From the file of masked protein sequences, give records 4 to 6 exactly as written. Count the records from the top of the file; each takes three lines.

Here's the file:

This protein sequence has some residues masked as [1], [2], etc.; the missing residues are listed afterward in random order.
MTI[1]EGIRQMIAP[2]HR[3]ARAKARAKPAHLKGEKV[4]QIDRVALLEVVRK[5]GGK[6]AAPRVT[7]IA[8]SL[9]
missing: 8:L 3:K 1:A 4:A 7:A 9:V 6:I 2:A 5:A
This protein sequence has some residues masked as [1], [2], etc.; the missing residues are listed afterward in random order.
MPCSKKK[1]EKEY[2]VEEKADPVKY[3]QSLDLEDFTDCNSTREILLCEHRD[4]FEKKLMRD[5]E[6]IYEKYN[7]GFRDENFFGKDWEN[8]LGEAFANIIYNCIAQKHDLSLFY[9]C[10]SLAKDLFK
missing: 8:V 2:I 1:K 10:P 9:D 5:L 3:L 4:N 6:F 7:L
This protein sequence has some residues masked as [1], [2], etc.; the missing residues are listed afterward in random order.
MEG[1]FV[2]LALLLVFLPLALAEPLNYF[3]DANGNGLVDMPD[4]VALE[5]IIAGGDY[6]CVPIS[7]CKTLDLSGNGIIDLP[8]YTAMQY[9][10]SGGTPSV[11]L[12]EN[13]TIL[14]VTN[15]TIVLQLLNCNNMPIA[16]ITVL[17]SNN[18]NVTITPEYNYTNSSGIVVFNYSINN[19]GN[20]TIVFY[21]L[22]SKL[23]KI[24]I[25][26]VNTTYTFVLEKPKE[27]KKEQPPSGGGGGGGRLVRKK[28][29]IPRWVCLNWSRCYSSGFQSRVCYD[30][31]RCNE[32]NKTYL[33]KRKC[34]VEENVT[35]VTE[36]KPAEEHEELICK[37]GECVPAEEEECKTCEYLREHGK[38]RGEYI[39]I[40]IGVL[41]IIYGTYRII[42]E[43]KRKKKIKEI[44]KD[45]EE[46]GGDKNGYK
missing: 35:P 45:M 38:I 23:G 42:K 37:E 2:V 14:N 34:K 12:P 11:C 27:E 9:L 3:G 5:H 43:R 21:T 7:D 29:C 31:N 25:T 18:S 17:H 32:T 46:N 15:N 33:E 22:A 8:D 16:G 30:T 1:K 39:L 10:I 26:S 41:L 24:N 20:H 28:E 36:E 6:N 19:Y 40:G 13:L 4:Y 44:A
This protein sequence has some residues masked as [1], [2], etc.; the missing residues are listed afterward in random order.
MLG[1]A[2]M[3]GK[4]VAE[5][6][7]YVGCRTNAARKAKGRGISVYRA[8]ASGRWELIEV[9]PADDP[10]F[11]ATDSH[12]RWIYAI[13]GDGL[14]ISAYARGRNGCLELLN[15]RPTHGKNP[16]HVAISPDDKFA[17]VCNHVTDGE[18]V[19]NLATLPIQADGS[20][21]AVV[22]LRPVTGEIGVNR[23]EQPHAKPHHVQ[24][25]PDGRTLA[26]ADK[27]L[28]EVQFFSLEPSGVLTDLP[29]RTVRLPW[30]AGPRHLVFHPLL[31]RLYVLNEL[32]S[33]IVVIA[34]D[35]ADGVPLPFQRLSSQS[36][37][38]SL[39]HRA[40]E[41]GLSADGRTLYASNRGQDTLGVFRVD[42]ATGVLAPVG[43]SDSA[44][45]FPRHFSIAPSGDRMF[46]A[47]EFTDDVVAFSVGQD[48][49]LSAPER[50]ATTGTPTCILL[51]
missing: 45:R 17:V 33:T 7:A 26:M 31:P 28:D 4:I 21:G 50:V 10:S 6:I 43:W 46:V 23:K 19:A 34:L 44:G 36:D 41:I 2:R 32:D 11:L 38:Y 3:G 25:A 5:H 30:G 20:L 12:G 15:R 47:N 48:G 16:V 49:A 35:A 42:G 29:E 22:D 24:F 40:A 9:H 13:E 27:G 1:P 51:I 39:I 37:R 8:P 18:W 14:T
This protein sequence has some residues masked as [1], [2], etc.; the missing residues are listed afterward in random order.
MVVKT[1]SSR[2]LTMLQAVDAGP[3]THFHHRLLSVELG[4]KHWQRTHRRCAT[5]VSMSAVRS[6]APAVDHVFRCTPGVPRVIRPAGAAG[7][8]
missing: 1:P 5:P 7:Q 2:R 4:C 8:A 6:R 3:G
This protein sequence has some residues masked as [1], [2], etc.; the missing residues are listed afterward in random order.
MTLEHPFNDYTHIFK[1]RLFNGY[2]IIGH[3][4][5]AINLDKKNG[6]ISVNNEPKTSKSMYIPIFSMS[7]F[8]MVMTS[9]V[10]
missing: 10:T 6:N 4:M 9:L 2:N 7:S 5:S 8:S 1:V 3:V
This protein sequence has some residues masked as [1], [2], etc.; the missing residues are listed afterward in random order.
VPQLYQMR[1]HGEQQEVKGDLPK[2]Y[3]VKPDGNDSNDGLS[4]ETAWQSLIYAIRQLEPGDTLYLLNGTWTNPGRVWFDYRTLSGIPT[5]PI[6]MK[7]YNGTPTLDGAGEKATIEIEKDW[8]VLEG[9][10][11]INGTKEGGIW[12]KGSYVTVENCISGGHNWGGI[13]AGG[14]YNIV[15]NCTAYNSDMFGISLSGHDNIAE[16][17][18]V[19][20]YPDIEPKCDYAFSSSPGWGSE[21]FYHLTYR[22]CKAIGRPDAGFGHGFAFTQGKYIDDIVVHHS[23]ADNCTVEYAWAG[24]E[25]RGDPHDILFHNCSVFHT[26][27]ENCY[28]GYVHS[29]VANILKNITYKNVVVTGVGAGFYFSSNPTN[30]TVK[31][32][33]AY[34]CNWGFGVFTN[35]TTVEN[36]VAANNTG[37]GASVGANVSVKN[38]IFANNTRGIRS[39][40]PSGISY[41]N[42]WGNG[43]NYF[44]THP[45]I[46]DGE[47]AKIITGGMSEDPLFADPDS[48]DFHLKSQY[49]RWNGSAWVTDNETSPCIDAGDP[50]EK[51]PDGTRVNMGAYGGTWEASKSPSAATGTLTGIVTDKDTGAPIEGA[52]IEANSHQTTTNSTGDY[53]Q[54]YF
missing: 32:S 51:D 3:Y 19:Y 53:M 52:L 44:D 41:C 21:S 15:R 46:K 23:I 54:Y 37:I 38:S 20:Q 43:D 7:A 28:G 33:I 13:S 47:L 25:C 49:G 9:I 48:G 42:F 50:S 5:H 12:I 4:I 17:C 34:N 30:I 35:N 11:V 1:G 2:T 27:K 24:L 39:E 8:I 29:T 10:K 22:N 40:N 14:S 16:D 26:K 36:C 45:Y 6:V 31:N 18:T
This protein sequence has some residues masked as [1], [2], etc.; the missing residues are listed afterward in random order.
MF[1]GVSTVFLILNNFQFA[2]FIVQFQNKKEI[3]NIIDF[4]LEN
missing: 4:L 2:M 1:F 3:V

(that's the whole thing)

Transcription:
This protein sequence has some residues masked as [1], [2], etc.; the missing residues are listed afterward in random order.
MLG[1]A[2]M[3]GK[4]VAE[5][6][7]YVGCRTNAARKAKGRGISVYRA[8]ASGRWELIEV[9]PADDP[10]F[11]ATDSH[12]RWIYAI[13]GDGL[14]ISAYARGRNGCLELLN[15]RPTHGKNP[16]HVAISPDDKFA[17]VCNHVTDGE[18]V[19]NLATLPIQADGS[20][21]AVV[22]LRPVTGEIGVNR[23]EQPHAKPHHVQ[24][25]PDGRTLA[26]ADK[27]L[28]EVQFFSLEPSGVLTDLP[29]RTVRLPW[30]AGPRHLVFHPLL[31]RLYVLNEL[32]S[33]IVVIA[34]D[35]ADGVPLPFQRLSSQS[36][37][38]SL[39]HRA[40]E[41]GLSADGRTLYASNRGQDTLGVFRVD[42]ATGVLAPVG[43]SDSA[44][45]FPRHFSIAPSGDRMF[46]A[47]EFTDDVVAFSVGQD[48][49]LSAPER[50]ATTGTPTCILL[51]
missing: 45:R 17:V 33:T 7:A 26:M 31:P 28:D 4:I 21:G 50:V 10:S 6:I 43:W 46:V 23:K 19:A 34:L 44:G 36:D 41:I 2:R 32:D 11:L 38:Y 3:G 25:A 5:H 30:G 20:L 12:G 15:R 47:N 48:G 16:V 49:A 35:A 42:G 29:E 22:D 24:F 40:A 9:H 13:E 27:G 1:P 51:I 39:I 37:R 8:P 18:W 14:T
This protein sequence has some residues masked as [1], [2], etc.; the missing residues are listed afterward in random order.
MVVKT[1]SSR[2]LTMLQAVDAGP[3]THFHHRLLSVELG[4]KHWQRTHRRCAT[5]VSMSAVRS[6]APAVDHVFRCTPGVPRVIRPAGAAG[7][8]
missing: 1:P 5:P 7:Q 2:R 4:C 8:A 6:R 3:G
This protein sequence has some residues masked as [1], [2], etc.; the missing residues are listed afterward in random order.
MTLEHPFNDYTHIFK[1]RLFNGY[2]IIGH[3][4][5]AINLDKKNG[6]ISVNNEPKTSKSMYIPIFSMS[7]F[8]MVMTS[9]V[10]
missing: 10:T 6:N 4:M 9:L 2:N 7:S 5:S 8:S 1:V 3:V